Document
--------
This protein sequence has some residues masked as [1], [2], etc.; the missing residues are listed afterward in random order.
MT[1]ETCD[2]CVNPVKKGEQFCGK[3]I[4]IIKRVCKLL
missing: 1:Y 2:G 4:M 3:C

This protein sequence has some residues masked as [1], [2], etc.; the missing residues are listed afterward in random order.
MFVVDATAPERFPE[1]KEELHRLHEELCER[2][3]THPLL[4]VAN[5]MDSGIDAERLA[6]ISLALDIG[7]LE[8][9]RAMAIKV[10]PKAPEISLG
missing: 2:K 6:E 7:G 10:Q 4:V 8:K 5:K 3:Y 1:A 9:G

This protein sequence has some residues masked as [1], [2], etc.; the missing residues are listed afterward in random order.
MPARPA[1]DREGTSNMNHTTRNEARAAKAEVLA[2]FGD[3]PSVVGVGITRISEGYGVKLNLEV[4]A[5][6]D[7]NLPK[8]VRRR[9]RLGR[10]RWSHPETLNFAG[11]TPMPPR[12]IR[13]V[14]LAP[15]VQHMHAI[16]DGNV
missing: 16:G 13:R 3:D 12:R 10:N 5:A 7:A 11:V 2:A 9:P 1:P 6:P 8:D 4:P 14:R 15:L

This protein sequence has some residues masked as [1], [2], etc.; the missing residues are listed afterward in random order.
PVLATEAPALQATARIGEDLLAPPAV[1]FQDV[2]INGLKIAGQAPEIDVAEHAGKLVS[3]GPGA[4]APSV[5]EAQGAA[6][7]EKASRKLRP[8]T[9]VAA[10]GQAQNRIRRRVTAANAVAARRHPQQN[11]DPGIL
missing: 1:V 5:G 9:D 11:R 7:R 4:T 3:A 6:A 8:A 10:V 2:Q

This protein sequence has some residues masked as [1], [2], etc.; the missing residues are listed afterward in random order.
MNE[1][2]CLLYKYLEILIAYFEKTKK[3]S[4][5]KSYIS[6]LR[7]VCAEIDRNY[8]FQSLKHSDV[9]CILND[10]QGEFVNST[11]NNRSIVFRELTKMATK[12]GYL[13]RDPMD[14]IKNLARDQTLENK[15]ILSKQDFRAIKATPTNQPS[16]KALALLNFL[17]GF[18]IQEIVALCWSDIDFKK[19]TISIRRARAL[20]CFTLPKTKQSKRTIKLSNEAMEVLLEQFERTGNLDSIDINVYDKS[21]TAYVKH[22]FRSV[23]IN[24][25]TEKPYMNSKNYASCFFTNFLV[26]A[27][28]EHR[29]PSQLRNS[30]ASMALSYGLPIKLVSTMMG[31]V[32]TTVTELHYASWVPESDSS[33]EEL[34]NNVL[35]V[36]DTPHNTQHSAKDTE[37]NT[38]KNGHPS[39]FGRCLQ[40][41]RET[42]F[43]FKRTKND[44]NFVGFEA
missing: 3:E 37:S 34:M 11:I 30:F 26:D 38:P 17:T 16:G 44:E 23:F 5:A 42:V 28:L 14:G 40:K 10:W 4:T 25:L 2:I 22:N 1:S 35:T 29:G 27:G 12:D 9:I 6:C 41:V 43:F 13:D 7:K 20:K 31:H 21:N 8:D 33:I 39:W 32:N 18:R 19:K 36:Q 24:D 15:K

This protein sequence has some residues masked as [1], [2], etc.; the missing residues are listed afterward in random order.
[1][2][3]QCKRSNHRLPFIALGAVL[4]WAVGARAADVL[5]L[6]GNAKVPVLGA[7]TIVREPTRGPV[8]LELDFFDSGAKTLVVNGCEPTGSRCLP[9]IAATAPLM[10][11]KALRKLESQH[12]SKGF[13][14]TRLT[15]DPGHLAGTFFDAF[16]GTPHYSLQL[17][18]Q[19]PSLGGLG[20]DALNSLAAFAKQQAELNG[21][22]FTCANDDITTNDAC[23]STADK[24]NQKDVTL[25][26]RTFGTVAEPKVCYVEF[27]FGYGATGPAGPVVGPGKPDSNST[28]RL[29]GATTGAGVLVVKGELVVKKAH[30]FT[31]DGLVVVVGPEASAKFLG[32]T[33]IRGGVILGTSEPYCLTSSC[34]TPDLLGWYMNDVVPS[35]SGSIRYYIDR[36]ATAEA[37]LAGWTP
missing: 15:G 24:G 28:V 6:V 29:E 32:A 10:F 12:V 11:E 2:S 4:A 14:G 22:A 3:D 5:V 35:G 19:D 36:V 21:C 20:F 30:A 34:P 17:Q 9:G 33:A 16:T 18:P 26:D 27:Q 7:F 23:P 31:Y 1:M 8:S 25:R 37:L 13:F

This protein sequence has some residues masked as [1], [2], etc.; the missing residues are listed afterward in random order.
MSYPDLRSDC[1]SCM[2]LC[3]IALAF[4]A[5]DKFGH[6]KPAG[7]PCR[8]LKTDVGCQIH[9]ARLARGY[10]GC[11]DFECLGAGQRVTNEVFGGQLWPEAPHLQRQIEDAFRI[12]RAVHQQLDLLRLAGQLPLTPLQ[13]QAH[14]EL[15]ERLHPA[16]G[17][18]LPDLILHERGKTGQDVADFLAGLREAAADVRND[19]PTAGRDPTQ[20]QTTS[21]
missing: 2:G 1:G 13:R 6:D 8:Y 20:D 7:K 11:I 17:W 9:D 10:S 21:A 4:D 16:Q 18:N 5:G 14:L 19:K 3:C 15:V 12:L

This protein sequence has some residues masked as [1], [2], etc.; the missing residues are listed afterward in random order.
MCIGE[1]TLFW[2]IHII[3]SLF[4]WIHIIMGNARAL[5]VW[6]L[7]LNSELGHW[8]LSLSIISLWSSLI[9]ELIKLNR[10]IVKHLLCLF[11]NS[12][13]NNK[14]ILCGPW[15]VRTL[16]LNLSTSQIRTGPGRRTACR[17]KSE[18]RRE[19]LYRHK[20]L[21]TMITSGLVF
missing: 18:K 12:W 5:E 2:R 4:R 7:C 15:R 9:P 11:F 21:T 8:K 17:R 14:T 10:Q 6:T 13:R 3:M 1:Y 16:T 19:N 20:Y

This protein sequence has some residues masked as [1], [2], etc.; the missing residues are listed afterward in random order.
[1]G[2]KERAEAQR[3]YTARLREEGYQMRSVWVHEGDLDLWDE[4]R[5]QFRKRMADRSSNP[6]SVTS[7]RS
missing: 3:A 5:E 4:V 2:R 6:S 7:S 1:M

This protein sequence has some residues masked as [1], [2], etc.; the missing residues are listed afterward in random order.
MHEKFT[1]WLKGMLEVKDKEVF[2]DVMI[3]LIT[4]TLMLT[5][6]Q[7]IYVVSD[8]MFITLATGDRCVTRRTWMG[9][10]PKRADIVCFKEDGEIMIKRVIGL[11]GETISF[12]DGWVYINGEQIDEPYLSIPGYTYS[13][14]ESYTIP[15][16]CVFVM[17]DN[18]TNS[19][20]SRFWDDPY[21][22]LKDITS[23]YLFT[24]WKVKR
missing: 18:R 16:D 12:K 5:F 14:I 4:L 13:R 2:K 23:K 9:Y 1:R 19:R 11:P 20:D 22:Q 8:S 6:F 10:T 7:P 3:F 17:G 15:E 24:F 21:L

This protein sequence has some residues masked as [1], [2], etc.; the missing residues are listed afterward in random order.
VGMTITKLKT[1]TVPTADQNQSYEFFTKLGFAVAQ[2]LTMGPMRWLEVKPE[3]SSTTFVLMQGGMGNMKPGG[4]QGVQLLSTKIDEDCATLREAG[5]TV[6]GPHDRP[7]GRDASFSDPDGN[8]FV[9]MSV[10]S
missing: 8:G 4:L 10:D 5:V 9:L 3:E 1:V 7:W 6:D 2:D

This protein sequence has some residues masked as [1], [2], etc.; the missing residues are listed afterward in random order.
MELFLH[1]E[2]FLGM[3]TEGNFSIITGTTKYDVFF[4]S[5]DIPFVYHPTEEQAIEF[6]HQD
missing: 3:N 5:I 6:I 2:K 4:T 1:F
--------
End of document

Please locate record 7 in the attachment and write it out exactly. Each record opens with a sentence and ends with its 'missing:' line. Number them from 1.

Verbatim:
This protein sequence has some residues masked as [1], [2], etc.; the missing residues are listed afterward in random order.
MSYPDLRSDC[1]SCM[2]LC[3]IALAF[4]A[5]DKFGH[6]KPAG[7]PCR[8]LKTDVGCQIH[9]ARLARGY[10]GC[11]DFECLGAGQRVTNEVFGGQLWPEAPHLQRQIEDAFRI[12]RAVHQQLDLLRLAGQLPLTPLQ[13]QAH[14]EL[15]ERLHPA[16]G[17][18]LPDLILHERGKTGQDVADFLAGLREAAADVRND[19]PTAGRDPTQ[20]QTTS[21]
missing: 2:G 1:G 13:R 6:D 8:Y 20:D 7:K 11:I 17:W 9:D 10:S 21:A 4:D 16:Q 18:N 5:G 14:L 19:K 3:C 15:V 12:L